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http://www.dailynews.lk/2009/07/07/news03.asp

Special committee to solve Colombo’s garbage woes

Commissioner calls for novel approach to handle issue:

Shirley Wijesinghe

A special committee tasked with finding out new strategies and solutions to overcome the garbage problem in the Colombo city has been appointed by Municipality Commissioner Bhadrani Jayawardana.

The committee has been advised to come out with a viable mechanism which would ensure the speedy collection of garbage in all six administrative zones in Colombo.

The Commissioner blamed Colombo Municipal Council (CMC) officials for sticking to traditional attitudes when confronting garbage and other related issues as one of the major factors which had contributed to the crisis.

She emphasized the need to look out of the box than following the same methods adopted by the CMC for the last 30 years, specially in the collection of garbage in the city. She said the CMC followed remedial measures in a hurry only when the key factor of the process broke down.

No proper plan had been practised to overcome these difficulties, she added. Jayawardana called for a novel approach to handle the garbage problem of the city. She added that in addition to the Kolonnawa dumping site, the Peliyagoda site will also be used under the direction of Minister Dinesh Gunawardane.
 

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Hi,

This is Kannan Infratech from India.

We have been approached to suggest modern Waste Water Treatment systems and Waste Management Techniques for Colombo & Suburbs and other cities in Srilanka.

Kindly highlight the problems you face, bottlenecks & other related issues. Even Specific problems in a locality may be highlighted.

Thanks in advance.
 

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Cool..so have you'll got the project? btw I live in the surbubs and the garbage truck comes only once a week..sometimes takes longer!!! while in the city it comes twice a week
 

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Living in the dehiwala & mt lavinia MC area, and like pck said collection truck comes only once a week and very often we aren't home when it decides to come (weekdays).
Earlier our area had a huge dumpster which was cleared once a week or so, but they've removed it due to complains from the people..

Also a while ago, I saw a whole bridge in this area blocked by garbage. They've since cleared it, but this can't be an isolated case.
 

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BOI says exemplary investor facilitation leads to US$ 230 million renewable energy project

The BOI signed an agreement worth US$ 230 million with the Malaysian-Bahraini joint venture Orizon Renewable Energy private Ltd to build a waste to energy plant.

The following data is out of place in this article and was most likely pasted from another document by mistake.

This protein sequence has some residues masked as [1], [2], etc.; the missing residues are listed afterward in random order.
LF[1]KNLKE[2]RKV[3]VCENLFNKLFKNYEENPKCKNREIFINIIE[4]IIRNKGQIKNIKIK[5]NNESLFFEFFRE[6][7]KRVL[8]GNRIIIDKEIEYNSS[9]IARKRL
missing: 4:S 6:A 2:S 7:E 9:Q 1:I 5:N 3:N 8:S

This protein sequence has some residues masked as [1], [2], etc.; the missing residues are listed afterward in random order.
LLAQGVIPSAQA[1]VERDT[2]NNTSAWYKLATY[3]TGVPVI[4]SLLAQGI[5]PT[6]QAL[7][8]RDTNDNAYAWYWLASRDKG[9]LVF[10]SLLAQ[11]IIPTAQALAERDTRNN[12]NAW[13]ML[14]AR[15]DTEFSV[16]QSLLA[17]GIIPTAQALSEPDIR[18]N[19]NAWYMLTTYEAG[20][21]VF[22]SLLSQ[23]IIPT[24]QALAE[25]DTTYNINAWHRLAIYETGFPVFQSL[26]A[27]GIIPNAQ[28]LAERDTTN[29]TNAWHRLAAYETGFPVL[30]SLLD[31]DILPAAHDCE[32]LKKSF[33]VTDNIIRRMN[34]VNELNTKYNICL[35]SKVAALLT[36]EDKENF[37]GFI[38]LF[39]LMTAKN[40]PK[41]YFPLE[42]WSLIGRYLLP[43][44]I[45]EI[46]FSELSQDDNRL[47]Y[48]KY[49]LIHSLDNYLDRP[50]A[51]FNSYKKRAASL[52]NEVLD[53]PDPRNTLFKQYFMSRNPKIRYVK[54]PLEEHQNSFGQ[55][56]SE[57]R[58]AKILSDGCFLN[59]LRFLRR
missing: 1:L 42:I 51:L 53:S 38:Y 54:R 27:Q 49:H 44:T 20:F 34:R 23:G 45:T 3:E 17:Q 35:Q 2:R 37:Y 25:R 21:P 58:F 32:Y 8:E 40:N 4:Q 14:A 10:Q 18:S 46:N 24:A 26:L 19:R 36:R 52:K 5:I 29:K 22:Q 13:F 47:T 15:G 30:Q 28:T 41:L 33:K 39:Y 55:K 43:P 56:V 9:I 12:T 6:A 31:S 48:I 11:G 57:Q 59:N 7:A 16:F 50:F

The plant will be built on a 20-acre land at Kahatamedawelyaya, Muthurajawela, in the Gampaha District, Western Province.

The project agreement was signed by Channa Palansuriya and Upali Samaraweera, both board members of the BOI, Jayathilake, Secretary Ministry of Environmental Affairs and Natural Resources and Ms Siti Fatima Mohamed Shariff, Executive Director of Octogon Consolidated Berhad and Director of Orizon Renewable Energy Private Limited .

The project involves several phases. It will first engage in the rehabilitation of the existing Bloemendhal dumpsite. In addition the project also involves the construction and operation of a new landfill for fresh water wastes from Colombo and the Western Province.

The most important phase however is the construction of a waste to energy plant that will completely destroy up to 1,300 tonnes a day of solid waste.

Also important is that it will generate 56 Megawatt of power, and export about 45 MW to the net power grid.

The main attraction to the public and to the country is that thanks to this project, wastes will be completely destroyed without causing pollution or gas emissions. It also will ensure that no more lands are allocated to landfills.

Another dimension is the reduction of health risks as many diseases, such as dengue, have spread as a result of mosquitoes breeding in landfills and other areas where waste is deposited.

Yet another benefit is that through the production of renewable energy, there will be a reduction of Sri Lanka’s dependence on fossil fuel.

The BOI is keen to have promoted this project since in addition to the abovementioned benefits to the country, it has created many opportunities for the training of skilled local workers.

Sinc ethis is a new area that has not existed in Sri Lanka, it will result in a certain quantum of technology transfers to local communities